“Sometimes we have to hear ‘why don’t you go back to your country? Don’t come here to act all macho or to be a wise guy. Why don’t you go home, you dirty drunk Bolivian’,” said Mamani, whose cooperative obtained a soft loan from the Housing Institute, which they used to build an apartment building where 12 Bolivian families live.
Mamani has three children – one born in Bolivia and two in Argentina. The two younger ones are now university students, and say they suffered discrimination in primary school, such as questions about why they were taking part in patriotic events.
They have also experienced discrimination in hospitals, even though by law in Argentina all foreign nationals have the right to receive health care, regardless of their migration status.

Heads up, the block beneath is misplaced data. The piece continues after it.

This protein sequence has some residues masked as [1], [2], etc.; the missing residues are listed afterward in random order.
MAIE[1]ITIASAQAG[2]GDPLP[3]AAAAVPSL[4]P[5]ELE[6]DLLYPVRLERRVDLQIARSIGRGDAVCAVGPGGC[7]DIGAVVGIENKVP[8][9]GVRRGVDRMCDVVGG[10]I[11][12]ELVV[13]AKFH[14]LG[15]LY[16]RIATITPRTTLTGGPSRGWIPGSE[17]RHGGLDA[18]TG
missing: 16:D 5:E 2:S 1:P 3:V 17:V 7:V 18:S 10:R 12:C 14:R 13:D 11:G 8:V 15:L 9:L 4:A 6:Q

“In the hospitals sometimes they say the doctor’s not taking any more patients, or they ask us for our documents when they’re not supposed to…but if a blond gringo goes there, like someone from the United States or Europe, they try hard to understand him, even using sign language,” Mamani said.
Immigrants complain of this situation even though Argentina has had a migration law that is very advanced in terms of protection of human rights for 10 years. And since 2006, the situation of 736,000 Bolivian, Brazilian, Chilean, Colombian, Ecuadorian, Paraguayan, Peruvian, Uruguayan and Venezuelan immigrants has been regularised.
Mamani said that efforts to combat discrimination in society should start in the schools, hospitals and other public institutions, “which would seem to be unfamiliar with the migration laws.”
Another focus should be the media, which reproduce stereotypes, she said.
“For example in a robbery, if there’s one Bolivian or Peruvian in a group of Argentines, the media make it a point to say there was a Bolivian who was stealing,” she said.
These deeply-rooted prejudices based on primitive fears of what is “different take a long time to combat,” an official in the national migration office, who asked to remain anonymous, told IPS.